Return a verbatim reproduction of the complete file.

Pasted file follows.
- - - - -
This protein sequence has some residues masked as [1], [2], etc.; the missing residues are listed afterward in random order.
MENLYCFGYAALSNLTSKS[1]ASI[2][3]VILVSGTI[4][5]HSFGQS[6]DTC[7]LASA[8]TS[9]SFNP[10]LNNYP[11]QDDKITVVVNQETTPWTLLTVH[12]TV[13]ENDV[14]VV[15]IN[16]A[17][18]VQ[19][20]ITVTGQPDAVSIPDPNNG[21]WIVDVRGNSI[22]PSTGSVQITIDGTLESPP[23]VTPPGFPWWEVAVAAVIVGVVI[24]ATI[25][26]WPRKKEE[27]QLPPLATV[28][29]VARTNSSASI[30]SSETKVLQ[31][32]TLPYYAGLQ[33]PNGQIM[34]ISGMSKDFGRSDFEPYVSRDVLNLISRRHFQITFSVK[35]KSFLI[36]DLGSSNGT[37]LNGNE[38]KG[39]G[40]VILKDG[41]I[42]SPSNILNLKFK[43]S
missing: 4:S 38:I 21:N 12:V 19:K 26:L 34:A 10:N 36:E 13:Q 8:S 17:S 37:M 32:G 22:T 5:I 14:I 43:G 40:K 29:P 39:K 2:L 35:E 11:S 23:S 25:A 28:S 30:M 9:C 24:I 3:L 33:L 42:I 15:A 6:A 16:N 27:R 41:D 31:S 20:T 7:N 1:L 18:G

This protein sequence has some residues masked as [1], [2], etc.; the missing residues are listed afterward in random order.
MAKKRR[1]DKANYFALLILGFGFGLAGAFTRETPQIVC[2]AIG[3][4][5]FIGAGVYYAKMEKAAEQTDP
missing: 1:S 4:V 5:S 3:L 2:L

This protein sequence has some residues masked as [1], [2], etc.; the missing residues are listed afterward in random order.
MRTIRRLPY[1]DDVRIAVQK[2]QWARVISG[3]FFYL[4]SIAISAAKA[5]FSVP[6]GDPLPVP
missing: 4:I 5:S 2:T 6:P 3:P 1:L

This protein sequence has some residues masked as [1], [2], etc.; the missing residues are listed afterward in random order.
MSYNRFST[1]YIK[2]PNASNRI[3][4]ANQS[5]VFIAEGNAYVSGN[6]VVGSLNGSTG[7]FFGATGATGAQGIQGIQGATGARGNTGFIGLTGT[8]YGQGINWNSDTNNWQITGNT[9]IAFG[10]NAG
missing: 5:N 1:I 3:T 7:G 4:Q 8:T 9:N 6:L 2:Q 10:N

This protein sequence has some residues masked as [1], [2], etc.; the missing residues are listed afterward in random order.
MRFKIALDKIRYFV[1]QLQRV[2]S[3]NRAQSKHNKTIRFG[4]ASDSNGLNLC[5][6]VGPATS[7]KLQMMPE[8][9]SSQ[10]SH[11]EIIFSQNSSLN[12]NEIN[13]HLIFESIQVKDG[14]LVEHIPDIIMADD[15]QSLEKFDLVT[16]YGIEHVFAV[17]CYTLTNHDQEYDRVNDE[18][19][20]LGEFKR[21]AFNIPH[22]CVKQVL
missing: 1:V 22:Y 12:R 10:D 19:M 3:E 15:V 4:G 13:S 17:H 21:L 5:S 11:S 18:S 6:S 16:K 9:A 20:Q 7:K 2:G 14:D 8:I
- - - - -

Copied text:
This protein sequence has some residues masked as [1], [2], etc.; the missing residues are listed afterward in random order.
MENLYCFGYAALSNLTSKS[1]ASI[2][3]VILVSGTI[4][5]HSFGQS[6]DTC[7]LASA[8]TS[9]SFNP[10]LNNYP[11]QDDKITVVVNQETTPWTLLTVH[12]TV[13]ENDV[14]VV[15]IN[16]A[17][18]VQ[19][20]ITVTGQPDAVSIPDPNNG[21]WIVDVRGNSI[22]PSTGSVQITIDGTLESPP[23]VTPPGFPWWEVAVAAVIVGVVI[24]ATI[25][26]WPRKKEE[27]QLPPLATV[28][29]VARTNSSASI[30]SSETKVLQ[31][32]TLPYYAGLQ[33]PNGQIM[34]ISGMSKDFGRSDFEPYVSRDVLNLISRRHFQITFSVK[35]KSFLI[36]DLGSSNGT[37]LNGNE[38]KG[39]G[40]VILKDG[41]I[42]SPSNILNLKFK[43]S
missing: 4:S 38:I 21:N 12:V 19:K 26:L 34:A 10:N 36:E 13:Q 8:S 17:S 37:M 32:G 22:T 5:I 14:I 43:G 40:K 29:P 39:K 2:L 35:E 11:S 23:S 25:A 28:S 30:M 9:C 24:I 3:L 33:L 42:I 15:A 6:A 16:N 27:R 41:D 31:S 20:T 7:N 1:L 18:G

This protein sequence has some residues masked as [1], [2], etc.; the missing residues are listed afterward in random order.
MAKKRR[1]DKANYFALLILGFGFGLAGAFTRETPQIVC[2]AIG[3][4][5]FIGAGVYYAKMEKAAEQTDP
missing: 1:S 4:V 5:S 3:L 2:L

This protein sequence has some residues masked as [1], [2], etc.; the missing residues are listed afterward in random order.
MRTIRRLPY[1]DDVRIAVQK[2]QWARVISG[3]FFYL[4]SIAISAAKA[5]FSVP[6]GDPLPVP
missing: 4:I 5:S 2:T 6:P 3:P 1:L

This protein sequence has some residues masked as [1], [2], etc.; the missing residues are listed afterward in random order.
MSYNRFST[1]YIK[2]PNASNRI[3][4]ANQS[5]VFIAEGNAYVSGN[6]VVGSLNGSTG[7]FFGATGATGAQGIQGIQGATGARGNTGFIGLTGT[8]YGQGINWNSDTNNWQITGNT[9]IAFG[10]NAG
missing: 5:N 1:I 3:T 7:G 4:Q 8:T 9:N 6:L 2:Q 10:N

This protein sequence has some residues masked as [1], [2], etc.; the missing residues are listed afterward in random order.
MRFKIALDKIRYFV[1]QLQRV[2]S[3]NRAQSKHNKTIRFG[4]ASDSNGLNLC[5][6]VGPATS[7]KLQMMPE[8][9]SSQ[10]SH[11]EIIFSQNSSLN[12]NEIN[13]HLIFESIQVKDG[14]LVEHIPDIIMADD[15]QSLEKFDLVT[16]YGIEHVFAV[17]CYTLTNHDQEYDRVNDE[18][19][20]LGEFKR[21]AFNIPH[22]CVKQVL
missing: 1:V 22:Y 12:R 10:D 19:M 3:E 15:V 4:G 13:S 17:H 21:L 5:S 11:S 18:S 6:S 16:K 9:A 20:Q 7:K 2:G 14:D 8:I